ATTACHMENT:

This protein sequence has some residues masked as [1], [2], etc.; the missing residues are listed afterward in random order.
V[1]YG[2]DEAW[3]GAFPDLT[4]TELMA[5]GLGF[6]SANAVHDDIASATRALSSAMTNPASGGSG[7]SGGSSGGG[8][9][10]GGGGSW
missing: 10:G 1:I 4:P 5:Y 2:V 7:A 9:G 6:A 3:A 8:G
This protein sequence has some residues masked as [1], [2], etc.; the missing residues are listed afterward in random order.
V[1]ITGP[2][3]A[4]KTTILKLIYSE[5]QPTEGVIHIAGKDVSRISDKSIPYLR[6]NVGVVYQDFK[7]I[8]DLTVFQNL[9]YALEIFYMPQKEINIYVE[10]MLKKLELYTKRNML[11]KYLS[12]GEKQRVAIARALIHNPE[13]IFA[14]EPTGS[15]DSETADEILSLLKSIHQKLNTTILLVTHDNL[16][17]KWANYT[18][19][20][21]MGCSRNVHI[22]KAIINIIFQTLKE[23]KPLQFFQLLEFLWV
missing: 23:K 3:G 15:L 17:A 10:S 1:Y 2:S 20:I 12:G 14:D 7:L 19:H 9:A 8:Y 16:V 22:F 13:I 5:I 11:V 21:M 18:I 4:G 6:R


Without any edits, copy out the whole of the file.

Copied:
This protein sequence has some residues masked as [1], [2], etc.; the missing residues are listed afterward in random order.
V[1]YG[2]DEAW[3]GAFPDLT[4]TELMA[5]GLGF[6]SANAVHDDIASATRALSSAMTNPASGGSG[7]SGGSSGGG[8][9][10]GGGGSW
missing: 10:G 1:I 4:P 5:Y 2:V 7:A 9:G 6:A 3:A 8:G
This protein sequence has some residues masked as [1], [2], etc.; the missing residues are listed afterward in random order.
V[1]ITGP[2][3]A[4]KTTILKLIYSE[5]QPTEGVIHIAGKDVSRISDKSIPYLR[6]NVGVVYQDFK[7]I[8]DLTVFQNL[9]YALEIFYMPQKEINIYVE[10]MLKKLELYTKRNML[11]KYLS[12]GEKQRVAIARALIHNPE[13]IFA[14]EPTGS[15]DSETADEILSLLKSIHQKLNTTILLVTHDNL[16][17]KWANYT[18][19][20][21]MGCSRNVHI[22]KAIINIIFQTLKE[23]KPLQFFQLLEFLWV
missing: 23:K 3:G 15:L 17:A 10:S 1:Y 2:S 20:I 12:G 14:D 7:L 19:H 9:A 8:Y 16:V 22:F 13:I 5:I 11:V 21:M 18:I 4:G 6:R